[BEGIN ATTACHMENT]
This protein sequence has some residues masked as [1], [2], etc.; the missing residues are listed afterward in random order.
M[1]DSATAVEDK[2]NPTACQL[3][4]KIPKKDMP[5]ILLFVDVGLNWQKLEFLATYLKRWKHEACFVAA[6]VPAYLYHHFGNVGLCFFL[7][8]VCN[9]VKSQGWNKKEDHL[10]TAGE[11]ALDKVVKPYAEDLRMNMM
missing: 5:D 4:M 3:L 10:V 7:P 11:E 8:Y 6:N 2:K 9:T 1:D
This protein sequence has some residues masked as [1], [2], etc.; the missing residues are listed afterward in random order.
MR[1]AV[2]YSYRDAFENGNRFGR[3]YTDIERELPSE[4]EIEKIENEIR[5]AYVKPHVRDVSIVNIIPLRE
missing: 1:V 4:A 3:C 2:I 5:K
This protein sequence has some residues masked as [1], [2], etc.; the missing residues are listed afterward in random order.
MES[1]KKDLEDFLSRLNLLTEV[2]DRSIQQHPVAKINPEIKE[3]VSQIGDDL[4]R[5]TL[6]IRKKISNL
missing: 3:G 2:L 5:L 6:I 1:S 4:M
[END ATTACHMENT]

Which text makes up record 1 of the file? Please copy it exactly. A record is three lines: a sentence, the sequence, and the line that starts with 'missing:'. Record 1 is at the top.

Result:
This protein sequence has some residues masked as [1], [2], etc.; the missing residues are listed afterward in random order.
M[1]DSATAVEDK[2]NPTACQL[3][4]KIPKKDMP[5]ILLFVDVGLNWQKLEFLATYLKRWKHEACFVAA[6]VPAYLYHHFGNVGLCFFL[7][8]VCN[9]VKSQGWNKKEDHL[10]TAGE[11]ALDKVVKPYAEDLRMNMM
missing: 5:D 4:M 3:L 10:V 7:P 11:E 8:Y 6:N 2:K 9:T 1:D